Meet Robert Swain
Later this month, Georgia’s Mr Basketball Alterique Gilbert will be participating in the McDonald’s All-American game. Among all those in attendance that night will be fellow Georgian Robert Swain. It’s safe to say neither will be in United Center on that soon to be glorious night without each other; two basketball journies turned into one dream.
Who is this Robert Swain? The name should sound familiar. A three-time National AAU champ with the Atlanta Celtics, Swain averaged 29 points, eight rebounds and five assists during his senior year at Tri-Cities High School. Regarded as a Top 50 recruit, Swain committed to UConn and rounded out a recruiting class that included McDonald’s All-Americans Taliek Brown and Scott Hazelton, Caron Butler and Johnnie Selvie. The following year with the additions of Ben Gordon and Emeka Okafor, UConn won the Big East Championship and made it to the Elite Eight. However, minutes were scarce for Swain in Storrs and he transferred to the College of Charleston. He played two season for the Cougars before graduating and then finally playing professionally in Europe.
Enter Swain Basketball Academy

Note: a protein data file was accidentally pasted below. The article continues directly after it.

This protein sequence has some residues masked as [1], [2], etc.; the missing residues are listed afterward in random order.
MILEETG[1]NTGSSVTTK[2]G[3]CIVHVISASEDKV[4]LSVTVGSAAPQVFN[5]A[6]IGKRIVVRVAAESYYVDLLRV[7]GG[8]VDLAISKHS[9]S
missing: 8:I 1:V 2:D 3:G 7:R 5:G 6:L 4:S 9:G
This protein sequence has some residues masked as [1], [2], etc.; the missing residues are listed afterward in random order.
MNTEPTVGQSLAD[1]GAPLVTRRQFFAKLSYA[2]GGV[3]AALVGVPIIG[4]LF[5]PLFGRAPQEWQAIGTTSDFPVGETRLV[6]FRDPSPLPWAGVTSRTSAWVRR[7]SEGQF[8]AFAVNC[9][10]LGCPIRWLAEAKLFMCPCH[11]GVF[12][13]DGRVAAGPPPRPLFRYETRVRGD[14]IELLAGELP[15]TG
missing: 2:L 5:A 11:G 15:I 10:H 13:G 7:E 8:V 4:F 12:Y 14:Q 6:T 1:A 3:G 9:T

During his time back home from overseas Swain would hold free training sessions for the kids in the community. These sessions would fill up with about 70 to 80 kids. But it wasn’t until Swain hit rock bottom that he realized his ability to motivate and help others get better as a real gift from above. Swain got himself into some legal issues and had to serve two years in the federal penitentary. Having felt like he lost it all, it was basketball and his relationships developed through the game that kept him sane. His former head coach Jim Calhoun was the recipient of many collect calls and answered them every time. To keep himself occupied, Swain began to train prisoners and came up with the business plan for “Swain Basketball Academy” during a stint in solitary confinement. The company’s current slogan, “Own Your Moment,” came from behind those walls.
Upon his release Swain got to work but things were slow. During his first six months he only had three kids in the gym, a steep drop from the 80 he was accustomed to. The problem was not only weren’t the classes free anymore but now he had the cloud of a convicted criminal over his head.
“If I can get him, he’ll be a McDonald’s All-American and Georgia Player of the Year”
Swain remembers saying this to his uncle after seeing Alterique Gilbert play for the first time. He also remembers his uncle laughing and looking at him like he was “tripping”. The two would meet a short time after and an invitation to train was given and accepted. But before the two got to work there was somewhere Swain had to take Gilbert. “I was there, don’t let that be you.” Swain told Gilbert while parked outside of the federal penitentiary where he spent two years of his life.
After the first session Swain recalls Gilbert telling him, “I got better today” and “I thought was good.” The two worked tirelessly together, both with something to prove and somewhere to go, the United Center.